Numerous studies have shown that wearing a custom-fitted mouthguard is an effective way to prevent dental injury. According to the Academy of General Dentistry, mouthguards prevent some 200,000 injuries each year. And the ADA says that athletes who don't wear mouthguards are 60 times more likely to sustain harm to the teeth than those who do wear them.
Off-the-shelf mouthguards in a limited range of sizes are available at many sporting-goods stores. But these can't compare to the superior protection and durability offered by a mouthguard that's custom-made just for you. Using an exact model of your teeth, we can individually fabricate a piece of protective gear that fits correctly and feels comfortable in your mouth. A custom mouthguard may be more economical than you think — yet its real payoff comes in preventing dental injury.
If you have questions about mouthguards or sports-related dental injuries, please contact us or schedule an appointment for a consultation. You can learn more in the Dear Doctor magazine articles “Athletic Mouthguards” and “An Introduction to Sports Injuries & Dentistry.”
Metal braces are often considered a rite of passage for teenagers whose teeth need straightening. While some teens have no problem with this, others are more self-conscious and would like a less noticeable and less restrictive form of orthodontic treatment (“ortho” – to straighten; “odont” – teeth). After all, traditional braces can sometimes require diet modification, regular tightenings can cause discomfort, and the hardware itself can irritate the inside of the mouth. All of these things can limit a teen's ability to function normally during an already difficult stage of life.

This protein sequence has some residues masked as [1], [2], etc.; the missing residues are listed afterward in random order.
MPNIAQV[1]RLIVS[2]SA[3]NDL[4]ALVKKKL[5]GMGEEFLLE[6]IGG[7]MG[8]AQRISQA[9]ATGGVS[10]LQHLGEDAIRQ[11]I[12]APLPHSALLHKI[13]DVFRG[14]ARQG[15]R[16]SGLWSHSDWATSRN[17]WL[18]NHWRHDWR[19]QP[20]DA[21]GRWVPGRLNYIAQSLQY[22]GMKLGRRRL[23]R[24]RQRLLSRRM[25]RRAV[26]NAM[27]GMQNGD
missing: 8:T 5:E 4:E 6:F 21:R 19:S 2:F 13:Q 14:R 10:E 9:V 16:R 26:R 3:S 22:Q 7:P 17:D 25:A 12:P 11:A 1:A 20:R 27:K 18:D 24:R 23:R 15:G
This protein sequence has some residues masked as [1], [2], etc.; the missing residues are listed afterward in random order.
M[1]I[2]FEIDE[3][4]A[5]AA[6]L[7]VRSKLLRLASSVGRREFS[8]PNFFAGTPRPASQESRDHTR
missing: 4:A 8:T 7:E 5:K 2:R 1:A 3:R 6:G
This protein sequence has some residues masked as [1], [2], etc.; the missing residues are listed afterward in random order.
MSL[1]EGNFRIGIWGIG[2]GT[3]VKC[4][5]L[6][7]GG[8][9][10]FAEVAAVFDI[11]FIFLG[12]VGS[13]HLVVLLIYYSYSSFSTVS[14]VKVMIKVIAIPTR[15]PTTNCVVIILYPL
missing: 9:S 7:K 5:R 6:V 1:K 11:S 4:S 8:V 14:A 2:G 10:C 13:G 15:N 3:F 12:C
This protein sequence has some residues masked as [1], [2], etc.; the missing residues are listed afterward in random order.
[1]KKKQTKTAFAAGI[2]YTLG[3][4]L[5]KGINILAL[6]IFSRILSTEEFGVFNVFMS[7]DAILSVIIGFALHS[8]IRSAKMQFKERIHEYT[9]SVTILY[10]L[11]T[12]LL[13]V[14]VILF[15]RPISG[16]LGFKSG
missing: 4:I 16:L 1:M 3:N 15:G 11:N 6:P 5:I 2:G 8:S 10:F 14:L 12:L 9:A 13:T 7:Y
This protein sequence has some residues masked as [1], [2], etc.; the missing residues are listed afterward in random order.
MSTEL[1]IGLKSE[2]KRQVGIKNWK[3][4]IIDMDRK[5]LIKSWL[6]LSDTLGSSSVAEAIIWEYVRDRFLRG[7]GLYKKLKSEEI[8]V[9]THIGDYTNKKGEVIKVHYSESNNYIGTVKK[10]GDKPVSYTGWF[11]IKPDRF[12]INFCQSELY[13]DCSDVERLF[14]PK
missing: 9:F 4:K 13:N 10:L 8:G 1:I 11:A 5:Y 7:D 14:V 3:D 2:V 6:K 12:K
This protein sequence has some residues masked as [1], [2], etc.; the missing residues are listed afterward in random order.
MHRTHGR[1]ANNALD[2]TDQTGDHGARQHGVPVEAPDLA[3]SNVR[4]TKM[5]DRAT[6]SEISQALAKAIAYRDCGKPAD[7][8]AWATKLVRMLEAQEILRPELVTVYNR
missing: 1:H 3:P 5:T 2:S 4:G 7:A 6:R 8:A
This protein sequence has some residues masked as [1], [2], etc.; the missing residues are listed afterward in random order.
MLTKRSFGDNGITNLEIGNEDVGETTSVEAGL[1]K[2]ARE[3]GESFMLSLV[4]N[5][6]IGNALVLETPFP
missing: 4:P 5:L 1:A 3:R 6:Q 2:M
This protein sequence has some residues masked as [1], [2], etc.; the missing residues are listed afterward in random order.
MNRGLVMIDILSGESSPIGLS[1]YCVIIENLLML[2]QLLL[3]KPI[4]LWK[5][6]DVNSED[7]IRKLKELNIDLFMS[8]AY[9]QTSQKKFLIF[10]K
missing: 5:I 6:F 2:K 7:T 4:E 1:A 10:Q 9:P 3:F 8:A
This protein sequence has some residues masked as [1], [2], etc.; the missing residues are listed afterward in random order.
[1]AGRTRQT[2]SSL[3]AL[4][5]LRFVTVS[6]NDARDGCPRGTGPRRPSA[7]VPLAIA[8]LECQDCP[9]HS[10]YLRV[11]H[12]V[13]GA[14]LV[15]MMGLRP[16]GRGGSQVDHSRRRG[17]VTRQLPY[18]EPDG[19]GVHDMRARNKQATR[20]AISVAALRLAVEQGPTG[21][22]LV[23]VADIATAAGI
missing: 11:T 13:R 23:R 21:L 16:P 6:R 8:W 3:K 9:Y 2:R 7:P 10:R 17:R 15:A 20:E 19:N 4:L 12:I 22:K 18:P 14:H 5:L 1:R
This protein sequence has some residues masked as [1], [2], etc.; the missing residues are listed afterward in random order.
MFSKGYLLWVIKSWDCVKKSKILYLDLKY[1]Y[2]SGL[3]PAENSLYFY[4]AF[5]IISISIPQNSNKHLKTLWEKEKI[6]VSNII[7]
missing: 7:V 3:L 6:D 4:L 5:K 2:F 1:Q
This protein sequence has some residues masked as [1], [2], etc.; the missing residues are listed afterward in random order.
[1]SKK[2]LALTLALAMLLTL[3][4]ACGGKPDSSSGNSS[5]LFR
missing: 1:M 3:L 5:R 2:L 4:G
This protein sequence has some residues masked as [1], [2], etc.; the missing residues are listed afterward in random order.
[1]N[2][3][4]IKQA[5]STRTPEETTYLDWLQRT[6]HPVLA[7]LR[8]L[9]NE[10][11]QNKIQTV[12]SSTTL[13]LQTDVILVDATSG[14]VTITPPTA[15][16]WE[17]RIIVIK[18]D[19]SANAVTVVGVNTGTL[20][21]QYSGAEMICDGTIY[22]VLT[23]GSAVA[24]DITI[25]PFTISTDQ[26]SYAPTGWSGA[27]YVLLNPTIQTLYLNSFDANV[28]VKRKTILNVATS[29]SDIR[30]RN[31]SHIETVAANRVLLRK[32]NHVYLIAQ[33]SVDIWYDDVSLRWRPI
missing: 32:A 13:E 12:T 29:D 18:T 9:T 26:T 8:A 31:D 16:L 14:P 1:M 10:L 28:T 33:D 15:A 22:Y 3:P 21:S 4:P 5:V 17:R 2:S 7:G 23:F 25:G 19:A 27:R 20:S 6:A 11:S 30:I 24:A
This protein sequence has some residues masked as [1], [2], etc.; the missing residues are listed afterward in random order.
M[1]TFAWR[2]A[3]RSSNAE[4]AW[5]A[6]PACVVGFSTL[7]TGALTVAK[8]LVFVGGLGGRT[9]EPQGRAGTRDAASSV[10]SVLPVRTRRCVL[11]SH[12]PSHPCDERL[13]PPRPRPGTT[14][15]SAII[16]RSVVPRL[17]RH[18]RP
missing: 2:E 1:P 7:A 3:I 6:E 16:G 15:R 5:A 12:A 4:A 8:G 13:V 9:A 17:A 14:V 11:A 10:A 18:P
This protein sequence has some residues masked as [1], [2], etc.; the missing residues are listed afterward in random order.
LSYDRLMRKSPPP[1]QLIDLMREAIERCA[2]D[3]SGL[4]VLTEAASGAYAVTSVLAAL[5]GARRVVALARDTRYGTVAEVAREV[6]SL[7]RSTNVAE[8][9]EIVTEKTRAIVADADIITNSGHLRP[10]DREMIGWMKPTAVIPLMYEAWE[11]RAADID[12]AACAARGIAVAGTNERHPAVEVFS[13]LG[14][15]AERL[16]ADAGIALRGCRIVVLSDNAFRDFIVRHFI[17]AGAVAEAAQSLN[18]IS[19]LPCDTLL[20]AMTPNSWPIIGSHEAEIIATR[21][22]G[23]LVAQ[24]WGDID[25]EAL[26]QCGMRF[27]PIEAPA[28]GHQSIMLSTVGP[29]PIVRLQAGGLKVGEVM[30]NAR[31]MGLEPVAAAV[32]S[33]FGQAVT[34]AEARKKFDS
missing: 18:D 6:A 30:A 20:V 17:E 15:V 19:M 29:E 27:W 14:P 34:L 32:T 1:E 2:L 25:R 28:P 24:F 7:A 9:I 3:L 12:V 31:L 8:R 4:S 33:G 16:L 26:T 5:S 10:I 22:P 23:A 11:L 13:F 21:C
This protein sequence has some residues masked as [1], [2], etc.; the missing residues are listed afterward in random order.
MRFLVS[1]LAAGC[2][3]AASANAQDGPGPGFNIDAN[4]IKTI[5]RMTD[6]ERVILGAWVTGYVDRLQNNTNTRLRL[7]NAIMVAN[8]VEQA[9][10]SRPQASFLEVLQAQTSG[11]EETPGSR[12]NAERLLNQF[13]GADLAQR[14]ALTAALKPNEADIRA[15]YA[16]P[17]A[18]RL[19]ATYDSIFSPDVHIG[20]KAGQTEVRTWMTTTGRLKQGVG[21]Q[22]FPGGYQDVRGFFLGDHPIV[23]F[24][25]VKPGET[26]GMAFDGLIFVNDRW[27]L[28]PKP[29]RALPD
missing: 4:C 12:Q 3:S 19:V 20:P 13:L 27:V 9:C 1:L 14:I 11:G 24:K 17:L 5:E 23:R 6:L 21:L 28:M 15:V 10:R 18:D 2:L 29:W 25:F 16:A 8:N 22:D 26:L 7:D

That's why many teens today are opting for removable clear aligners, which have been popular with adults for years. In this system of orthodontic treatment, transparent, flexible, plastic “trays” are custom-made to move an individual's teeth into better alignment in a step-by-step fashion. Each tray moves the teeth a little bit further, according to a precise plan developed with specialized computer software by an orthodontist, or a general dentist who has received special training. It's not available from every dentist, but we are happy to be able to offer it here.
It used to be that clear aligners were not recommended for teens for two main reasons. For one thing, because they are removable rather than attached to the teeth, it was assumed a teenager would not be as conscientious as an adult about wearing them nearly 24 hours a day, which is necessary to achieve the desired results. Now, however, clear aligners for teens have colored “compliance indicators” that fade over time. With this new tool, dentists and parents — and teens themselves — can monitor compliance and progress.
The other main problem in prescribing clear aligners for teens had been that their second molars are still growing into position. This problem, too, has been solved. Clear aligners now have “eruption tabs” that serve as space-holders for teeth that have yet to grow in.
Finally, in recent years, improvements have been made to the whole clear aligner system that allow it to be used for more serious malocclusions (bad bites). So it's actually a viable option for more orthodontic patients in general — teens as well as adults.
If you would like to learn more about clear aligners for your teenager, please contact us or schedule an appointment for a consultation. You can also find out more in the Dear Doctor magazine article “Clear Aligners For Teenagers.”